Why you should travel overseas even if you’re scared

Nepal-Kathmandu-Durbar-Square1 560

Kathmandu. Photo courtesy Barbara Weibel

Because though travel adventure comes with risk, the rewards are usually far greater

“In the wastes of civilization, Luristan is still an enchanted name. Its streams are dotted blue lines on the map and the position of its hills is a matter of taste. It is still a country for the explorer. I penetrated only a vey little way. But I spent a fortnight in that part of the country where one is less frequently murdered.” Legendary travel writer and explorer Freya Stark wrote these lines in 1934, after an extremely arduous trip, by donkey, into parts of the Middle East no European woman had previously visited. Her book about this trip, The Valleys of the Assassins, is filled with adventurous tales of avoiding bandits, sleeping under the stars, looking for hidden treasure and suffering every kind of discomfort, mishap and illness.

It was typical for Dame Freya Stark, who lived to be 100 and was many times decorated by the Royal Geographical Society. She set off on many daring journeys, usually alone, with only one native guide. Yet all of her trips ended well; she always found safe passage; and most of the people she met along the way were kind, generous and helpful. And so it goes.

Freya Stark understood the true nature of travel, that discomfort and risk are to be expected, and that without them, there is no chance of adventure. She also knew what most travellers eventually discover: most people are good. Most of the time, when you actually get on the ground somewhere — even places that are considered unsafe, risky, impenetrable, challenging — the everyday people that you meet will make you feel comfortable, if not down-right welcome.

photograph of Mariellen at the aarti in Haridwar during the Kumbh Mela, APril 2010

Me at the aarti in Haridwar during the Kumbh Mela, April 2010

This has certainly been true for me during my 17 months of solo travel in India over the past seven years. People often wonder in amazement how I can be so brave, and I sometimes let them think of me that way. But the truth is, I have rarely felt unsafe in India; I have always found the people to be warm and welcoming. And … I have always travelled prepared. I never expected India to be like Canada. Consequently, I wasn’t overly perturbed by stares, or Delhi-belly or delays. I wanted adventure and I accepted the conditions.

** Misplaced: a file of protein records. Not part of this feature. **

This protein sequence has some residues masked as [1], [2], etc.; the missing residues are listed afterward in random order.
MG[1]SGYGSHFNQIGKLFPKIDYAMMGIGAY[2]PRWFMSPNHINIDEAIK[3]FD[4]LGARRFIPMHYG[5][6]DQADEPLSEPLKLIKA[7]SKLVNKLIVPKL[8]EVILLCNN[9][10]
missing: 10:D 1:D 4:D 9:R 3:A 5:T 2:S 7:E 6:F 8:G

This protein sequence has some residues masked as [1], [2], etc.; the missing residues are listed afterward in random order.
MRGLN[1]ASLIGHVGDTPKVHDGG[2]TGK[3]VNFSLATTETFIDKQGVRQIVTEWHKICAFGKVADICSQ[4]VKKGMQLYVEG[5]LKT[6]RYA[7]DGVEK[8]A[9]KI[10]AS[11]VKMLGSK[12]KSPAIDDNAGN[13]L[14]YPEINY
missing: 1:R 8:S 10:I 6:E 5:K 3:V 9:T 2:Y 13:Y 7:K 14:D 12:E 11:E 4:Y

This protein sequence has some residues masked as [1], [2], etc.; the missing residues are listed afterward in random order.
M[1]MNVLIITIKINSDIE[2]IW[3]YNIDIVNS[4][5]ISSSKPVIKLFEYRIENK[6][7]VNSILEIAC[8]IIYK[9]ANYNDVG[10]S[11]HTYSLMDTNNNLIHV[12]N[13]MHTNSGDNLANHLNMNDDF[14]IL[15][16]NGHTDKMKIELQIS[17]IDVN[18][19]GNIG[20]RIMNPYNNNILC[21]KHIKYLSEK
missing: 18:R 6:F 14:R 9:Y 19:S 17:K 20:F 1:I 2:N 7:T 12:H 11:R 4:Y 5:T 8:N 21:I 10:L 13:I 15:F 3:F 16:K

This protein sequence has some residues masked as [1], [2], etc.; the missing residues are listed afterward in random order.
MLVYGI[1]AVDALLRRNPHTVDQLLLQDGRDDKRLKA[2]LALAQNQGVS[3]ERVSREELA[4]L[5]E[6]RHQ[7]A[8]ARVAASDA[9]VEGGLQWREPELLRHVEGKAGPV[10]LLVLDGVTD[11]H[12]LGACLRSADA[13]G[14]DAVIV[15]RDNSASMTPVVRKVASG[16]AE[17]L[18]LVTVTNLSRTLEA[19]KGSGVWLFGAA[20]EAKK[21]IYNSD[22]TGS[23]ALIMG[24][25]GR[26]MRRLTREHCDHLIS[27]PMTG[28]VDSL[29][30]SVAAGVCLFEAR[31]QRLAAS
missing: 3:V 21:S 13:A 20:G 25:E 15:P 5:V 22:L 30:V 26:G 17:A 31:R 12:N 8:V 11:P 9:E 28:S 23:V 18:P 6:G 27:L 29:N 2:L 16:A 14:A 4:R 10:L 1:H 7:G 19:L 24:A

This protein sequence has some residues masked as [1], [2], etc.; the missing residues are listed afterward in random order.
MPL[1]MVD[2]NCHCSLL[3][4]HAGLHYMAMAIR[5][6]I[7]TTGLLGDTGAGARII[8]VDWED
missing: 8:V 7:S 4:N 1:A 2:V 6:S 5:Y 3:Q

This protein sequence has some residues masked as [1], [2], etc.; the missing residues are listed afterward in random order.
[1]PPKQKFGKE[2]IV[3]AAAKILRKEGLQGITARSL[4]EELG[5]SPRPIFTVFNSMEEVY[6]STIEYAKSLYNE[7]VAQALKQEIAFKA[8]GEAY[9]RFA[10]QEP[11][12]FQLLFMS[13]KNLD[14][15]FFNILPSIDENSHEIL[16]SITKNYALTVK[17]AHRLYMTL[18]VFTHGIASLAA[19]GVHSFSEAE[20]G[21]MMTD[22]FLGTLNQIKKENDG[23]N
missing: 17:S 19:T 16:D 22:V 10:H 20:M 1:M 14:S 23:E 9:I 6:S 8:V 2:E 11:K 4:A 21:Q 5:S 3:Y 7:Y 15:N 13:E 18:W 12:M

And it seems to be this combination of having realistic expectation and being open to the inherent kindness of strangers that makes for the best travellers. Some of my favourite travel bloggers agree with me, and here they offer stories from their travels to some of the world’s more forbidding places, like Iran, Nepal, Jordan, Taiwan and Colombia.

Read on and feel encouraged and inspired by true tales from travel bloggers about what it’s really like to visit off-the-beaten path destinations.

In a mountain village in Iran. Photo courtesy Audrey Scott.

In a mountain village in Iran. Photo courtesy Audrey Scott.

Real stories from Iran

When we told our family and friends we were going to visit Iran, some of them said goodbye to us as if it would be the last time they saw us. They thought we were crazy, reckless. But we had Iranian friends and knew people inside the country; they all told another story than what we had seen on the news. And we knew we had to see and experience Iran for ourselves to discover that other story. We’re so glad we did.

From the moment we boarded the plane for Tehran to the time we took the train from Iran to Turkey, we were welcomed everywhere we went by ordinary Iranians we met on the streets and markets. And when people found out we were American, the hospitality went up another notch. Iranians asked us to go back and let people know about the “real Iranians,” not the ones they see on the news. While our governments may not get along, people are people. And it is these connections that transcend boundaries and politics.

Daniel Noll and Audrey Scott are writers, digital storytellers, speakers and consultants. They love to tell stories about a destination’s more personal and human dimensions, often challenging stereotypes and shifting perceptions along the way. Over six years later and 75 countries later, they are still traveling…and still married. You can follow along with their journey at Uncornered Market.


Bret Love and Mary Gabbett in Jordan.

What if … you have a magical time in Jordan?

When we told our friends and family we were traveling to the Middle Eastern country of Jordan, nearly every response was the same: ‘Is it safe?!’ Far too often, we let our fears prevent us from chasing our dreams. Our imaginations run wild with negative ‘What if?’ possibilities, without giving equal weight to the potential positives. What if I learn amazing things about a rich indigenous culture whose people, cuisine and music move my spirit in ways I never imagined? What if that inter-cultural dialogue gives way to greater mutual understanding and respect? What if this adventure changes me, and my life, for the better? For years I’d dreamed of walking through the ancient city of Petra, riding camels through the desert of Wadi Rum, and immersing myself in the Bedouin culture. But the reality of the experience was far more emotionally resonant than anything I could’ve imagined. And yes, it was safe. But more importantly, it was magical.